Women of Visions celebrates 40 years

The+University+Art+Gallery+welcomed+guests+back+in-person+with+live+music+and+art+from+members+of+Womens+of+Vision%2C+Inc.+on+Wednesday.++

Sinead McDevitt | Contributing Editor

The University Art Gallery welcomed guests back in-person with live music and art from members of Womens of Vision, Inc. on Wednesday.

By Sinead McDevitt, Contributing Editor

Live music and art welcomed guests back to the University Art Gallery on Wednesday, marking both the 40th anniversary of the formation of Women of Visions as well as the gallery’s first in-person exhibit since February 2020.

Women of Visions, Inc. was formed in 1981 when a group of African-American artists from Pittsburgh came together to uplift and support each other and their art. The exhibit features work from all current members and will run through Feb. 25.

Christine McCray-Bethea, the current president of Women of Visions, said the organization’s goal is to support one another and help find chances to display their work. 

“That’s sort of been our mission, since then, is to encourage emerging artists, to give them opportunities that they might not otherwise get, because it’s a hard market and particularly for women and of course, African-American women,” McCray-Bethea said. “We like to keep the lines of communication open, collaborate, as we did here with the University and you know, keep the visibility going.”

Dominique Scaife, a new member of the organization, joined when longtime member LaVerne Kemp reached out to her on Instagram in 2016. Although Scaife, who primarily makes sculptures, had only been doing art for a year at that point and was self-taught, she said she enjoyed the multi-generational aspect of the group.

“It’s all different ages, so I can look behind me and be excited by you know, women that are younger than me getting into the arts and doing well,” Scaife said. “But also look ahead and get the wisdom of those women that are older than me.” 

Works by all 21 current members of the collective are on display in the gallery, including art from Scaife and McCray-Bethea. One of Scaife’s pieces was a life-sized baby doll made from clay in the front of the gallery.

“I’m just enamored with the human figure,” Scaife said. “I’ve always wanted to address the Black human figure, more so with females in our array of skin tones and just showing us in a positive light.”

McCray-Bethea also has multiple pieces on display, including “Adam and Eve,” a set of wooden figures made from reused materials, which McCray-Bethea said she enjoys using in her work.

“I do a lot of salvage kind of art. I do reclaimed art, you know, I like to find pieces on the street and create work with that,” McCray-Bethea said. “That’s the kind of work that I personally do. I do fiber and salvage art or assembly.”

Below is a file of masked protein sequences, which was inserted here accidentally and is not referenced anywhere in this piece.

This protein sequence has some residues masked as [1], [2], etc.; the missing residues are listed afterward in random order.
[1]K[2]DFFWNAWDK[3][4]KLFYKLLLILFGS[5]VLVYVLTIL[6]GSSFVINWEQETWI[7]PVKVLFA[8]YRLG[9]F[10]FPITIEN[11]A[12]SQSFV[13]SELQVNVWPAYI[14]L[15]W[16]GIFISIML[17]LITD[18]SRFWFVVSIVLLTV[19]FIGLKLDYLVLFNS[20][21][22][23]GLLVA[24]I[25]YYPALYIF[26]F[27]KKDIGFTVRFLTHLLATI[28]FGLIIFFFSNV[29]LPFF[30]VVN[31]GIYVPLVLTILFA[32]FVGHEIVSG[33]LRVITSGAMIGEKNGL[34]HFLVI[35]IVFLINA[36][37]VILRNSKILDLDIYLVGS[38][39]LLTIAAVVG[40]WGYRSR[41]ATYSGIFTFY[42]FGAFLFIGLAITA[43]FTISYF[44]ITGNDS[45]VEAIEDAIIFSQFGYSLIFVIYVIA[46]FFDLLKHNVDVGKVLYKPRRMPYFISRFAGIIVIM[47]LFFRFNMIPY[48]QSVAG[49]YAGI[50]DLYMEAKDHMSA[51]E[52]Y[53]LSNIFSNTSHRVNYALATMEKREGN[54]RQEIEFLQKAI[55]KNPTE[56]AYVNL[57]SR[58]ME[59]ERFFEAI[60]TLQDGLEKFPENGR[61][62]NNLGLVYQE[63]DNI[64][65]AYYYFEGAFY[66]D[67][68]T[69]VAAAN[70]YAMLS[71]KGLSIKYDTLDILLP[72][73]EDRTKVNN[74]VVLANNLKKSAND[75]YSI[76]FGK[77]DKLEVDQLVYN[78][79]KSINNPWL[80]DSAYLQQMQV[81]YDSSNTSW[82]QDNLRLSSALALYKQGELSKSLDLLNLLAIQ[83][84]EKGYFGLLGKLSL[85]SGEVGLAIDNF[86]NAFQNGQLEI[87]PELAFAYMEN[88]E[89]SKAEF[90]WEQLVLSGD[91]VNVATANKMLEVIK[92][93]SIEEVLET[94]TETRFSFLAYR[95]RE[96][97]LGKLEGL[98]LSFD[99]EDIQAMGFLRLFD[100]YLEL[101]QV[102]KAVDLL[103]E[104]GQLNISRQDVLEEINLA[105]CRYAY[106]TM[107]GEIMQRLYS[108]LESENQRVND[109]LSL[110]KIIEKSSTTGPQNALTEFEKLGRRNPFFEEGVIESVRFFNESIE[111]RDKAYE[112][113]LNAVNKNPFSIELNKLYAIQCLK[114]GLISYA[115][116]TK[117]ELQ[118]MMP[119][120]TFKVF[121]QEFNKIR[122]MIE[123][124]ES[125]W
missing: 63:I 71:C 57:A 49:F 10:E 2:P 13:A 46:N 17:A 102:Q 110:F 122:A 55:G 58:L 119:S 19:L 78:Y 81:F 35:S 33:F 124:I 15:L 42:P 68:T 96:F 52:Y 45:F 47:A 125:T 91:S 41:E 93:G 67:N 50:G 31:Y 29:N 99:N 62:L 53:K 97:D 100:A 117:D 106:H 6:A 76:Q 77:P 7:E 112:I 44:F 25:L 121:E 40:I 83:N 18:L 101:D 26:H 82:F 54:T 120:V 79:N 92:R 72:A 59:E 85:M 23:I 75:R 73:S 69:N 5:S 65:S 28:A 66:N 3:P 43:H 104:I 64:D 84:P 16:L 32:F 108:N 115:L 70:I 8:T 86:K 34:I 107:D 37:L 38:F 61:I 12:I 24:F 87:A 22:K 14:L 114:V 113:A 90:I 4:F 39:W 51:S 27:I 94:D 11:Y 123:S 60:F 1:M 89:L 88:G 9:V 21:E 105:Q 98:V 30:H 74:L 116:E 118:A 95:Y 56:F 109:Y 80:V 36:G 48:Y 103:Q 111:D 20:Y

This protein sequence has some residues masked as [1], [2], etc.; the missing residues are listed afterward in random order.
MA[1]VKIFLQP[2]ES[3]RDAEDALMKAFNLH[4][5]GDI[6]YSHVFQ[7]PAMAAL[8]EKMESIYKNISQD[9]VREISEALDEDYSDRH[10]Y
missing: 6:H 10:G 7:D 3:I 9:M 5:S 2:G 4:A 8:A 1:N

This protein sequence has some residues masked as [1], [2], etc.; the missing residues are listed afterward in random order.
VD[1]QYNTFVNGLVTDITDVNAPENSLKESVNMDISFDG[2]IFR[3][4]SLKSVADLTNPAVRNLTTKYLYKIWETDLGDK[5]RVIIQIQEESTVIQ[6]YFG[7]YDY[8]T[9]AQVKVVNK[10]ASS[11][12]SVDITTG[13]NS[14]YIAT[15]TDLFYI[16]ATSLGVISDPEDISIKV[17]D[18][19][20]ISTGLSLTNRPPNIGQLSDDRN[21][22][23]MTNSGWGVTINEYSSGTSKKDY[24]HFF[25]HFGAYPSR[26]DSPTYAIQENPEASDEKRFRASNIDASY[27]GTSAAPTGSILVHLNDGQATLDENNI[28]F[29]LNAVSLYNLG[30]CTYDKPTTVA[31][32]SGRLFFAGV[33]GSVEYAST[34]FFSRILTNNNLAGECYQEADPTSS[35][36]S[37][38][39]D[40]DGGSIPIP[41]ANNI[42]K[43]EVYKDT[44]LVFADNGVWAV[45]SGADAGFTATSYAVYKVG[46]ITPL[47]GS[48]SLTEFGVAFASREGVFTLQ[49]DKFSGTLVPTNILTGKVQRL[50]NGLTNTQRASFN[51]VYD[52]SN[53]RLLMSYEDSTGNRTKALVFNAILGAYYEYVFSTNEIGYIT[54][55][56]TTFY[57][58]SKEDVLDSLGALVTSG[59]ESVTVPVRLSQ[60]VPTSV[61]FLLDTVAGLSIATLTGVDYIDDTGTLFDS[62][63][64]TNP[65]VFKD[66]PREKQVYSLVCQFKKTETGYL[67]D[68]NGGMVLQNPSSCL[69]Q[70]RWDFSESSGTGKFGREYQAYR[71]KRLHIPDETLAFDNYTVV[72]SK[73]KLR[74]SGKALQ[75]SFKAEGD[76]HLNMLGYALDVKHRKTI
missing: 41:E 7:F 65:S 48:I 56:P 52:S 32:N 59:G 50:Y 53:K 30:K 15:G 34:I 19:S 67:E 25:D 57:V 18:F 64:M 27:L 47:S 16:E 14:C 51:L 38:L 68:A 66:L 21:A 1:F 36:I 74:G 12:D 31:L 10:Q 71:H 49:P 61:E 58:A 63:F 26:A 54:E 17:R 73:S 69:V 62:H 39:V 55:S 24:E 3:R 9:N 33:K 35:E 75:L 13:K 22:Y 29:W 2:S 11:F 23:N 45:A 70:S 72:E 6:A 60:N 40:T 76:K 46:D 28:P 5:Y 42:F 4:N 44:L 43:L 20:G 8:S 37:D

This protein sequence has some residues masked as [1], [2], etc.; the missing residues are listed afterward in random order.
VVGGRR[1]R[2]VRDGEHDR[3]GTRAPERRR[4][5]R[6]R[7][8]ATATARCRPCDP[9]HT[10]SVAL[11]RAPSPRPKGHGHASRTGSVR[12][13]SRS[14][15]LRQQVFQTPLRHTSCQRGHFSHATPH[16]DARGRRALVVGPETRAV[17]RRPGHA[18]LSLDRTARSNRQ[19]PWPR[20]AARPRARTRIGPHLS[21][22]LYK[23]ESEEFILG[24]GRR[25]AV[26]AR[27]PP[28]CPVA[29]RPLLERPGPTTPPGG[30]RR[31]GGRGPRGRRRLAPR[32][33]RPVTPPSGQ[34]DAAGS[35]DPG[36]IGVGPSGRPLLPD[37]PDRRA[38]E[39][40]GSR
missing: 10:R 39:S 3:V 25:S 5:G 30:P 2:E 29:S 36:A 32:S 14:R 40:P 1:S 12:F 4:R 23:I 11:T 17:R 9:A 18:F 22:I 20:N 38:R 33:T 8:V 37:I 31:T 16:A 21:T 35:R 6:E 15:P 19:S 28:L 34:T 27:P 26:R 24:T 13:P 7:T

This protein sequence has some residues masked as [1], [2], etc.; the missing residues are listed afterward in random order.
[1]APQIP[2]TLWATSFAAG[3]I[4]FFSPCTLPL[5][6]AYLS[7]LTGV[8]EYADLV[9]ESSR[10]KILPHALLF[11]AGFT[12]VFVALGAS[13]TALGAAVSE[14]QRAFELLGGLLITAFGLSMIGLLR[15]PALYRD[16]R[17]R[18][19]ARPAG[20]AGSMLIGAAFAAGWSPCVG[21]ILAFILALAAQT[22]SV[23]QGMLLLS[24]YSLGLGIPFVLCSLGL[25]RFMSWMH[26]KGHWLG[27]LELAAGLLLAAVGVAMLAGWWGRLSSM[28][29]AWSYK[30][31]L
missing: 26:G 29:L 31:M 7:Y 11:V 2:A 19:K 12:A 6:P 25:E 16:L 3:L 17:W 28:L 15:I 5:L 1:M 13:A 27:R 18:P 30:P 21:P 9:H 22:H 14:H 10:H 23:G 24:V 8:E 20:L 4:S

Students from the museum studies minor helped put together this exhibition over the course of two semesters in Alex Taylor’s Curatorial Development class in the spring and Janet McCall’s Exhibition Presentation course in the fall. These students welcomed guests at the reception. Sydney Christofer, a sophomore double majoring in museum studies and studio arts, was in both classes and said that each one focused on a different part of the exhibition.

“In our first class in the spring with Professor Alex Taylor, it was a lot more of the prep work. So we did a lot of researching on a lot of the artists in the group itself, and Black Pittsburgh,” Christofer said. “In the fall, we were more a part of the process of putting everything together. We wrote some of the labels for the pieces that are inside, and we created the texts that are on the walls and the doors and the design of the layout.”

According to Taylor, one of the challenges of the fall class was not being able to speak to the artists in person. 

“We weren’t in person with any of the artists or indeed looking at their work in person,” Taylor said. “But the kind of exciting part about that is that we were able to have really deep, long in-depth conversations with these artists and learn about their practice, learn about their lives.” 

Besides the artwork on display, visitors can see archival documents from when the collective first formed and learn more about the history of the group. 

During the reception, several people gave speeches, including Abreihona Lenihan, the student spokesperson from the classes, McCray-Bethea, who honored past presidents of the collective, and Sylvia Rohr, the UAG’s director and curator.

Rohr announced at the reception that Taylor will publish a study on the history of Women of Visions. Rohr said several different people will take part, including some of Taylor’s students.

“It’s going to be the first full-length study of Women of Visions,” Rohr said. “There will be essays by scholars, art historians, art administrators, artists, but also student essays that were created in Alex Taylor’s curatorial research class on each of the 16 main artists that were part of Women of Visions before this year.”

Along with the artwork, guests at the reception were treated to a few vocal performances. One of the artists, Elizabeth Asche Douglass, led a group rendition of “Lift Every Voice And Sing” in the front of the gallery and another artist, Altha Pittrell, read one of her poems.

For their 40th anniversary, Women of Visions will host several events through 2022 at locations, such as the Carnegie Museum of Art and William Jennings Gallery in New York, to celebrate all the work they’ve done.

Scaife said being in the group has helped her grow as an artist.

“This group is an amazing group in itself,” Scaife said. “It has allowed me to flourish and become more comfortable with speaking about my pieces and showing my pieces and actually calling myself an artist.”

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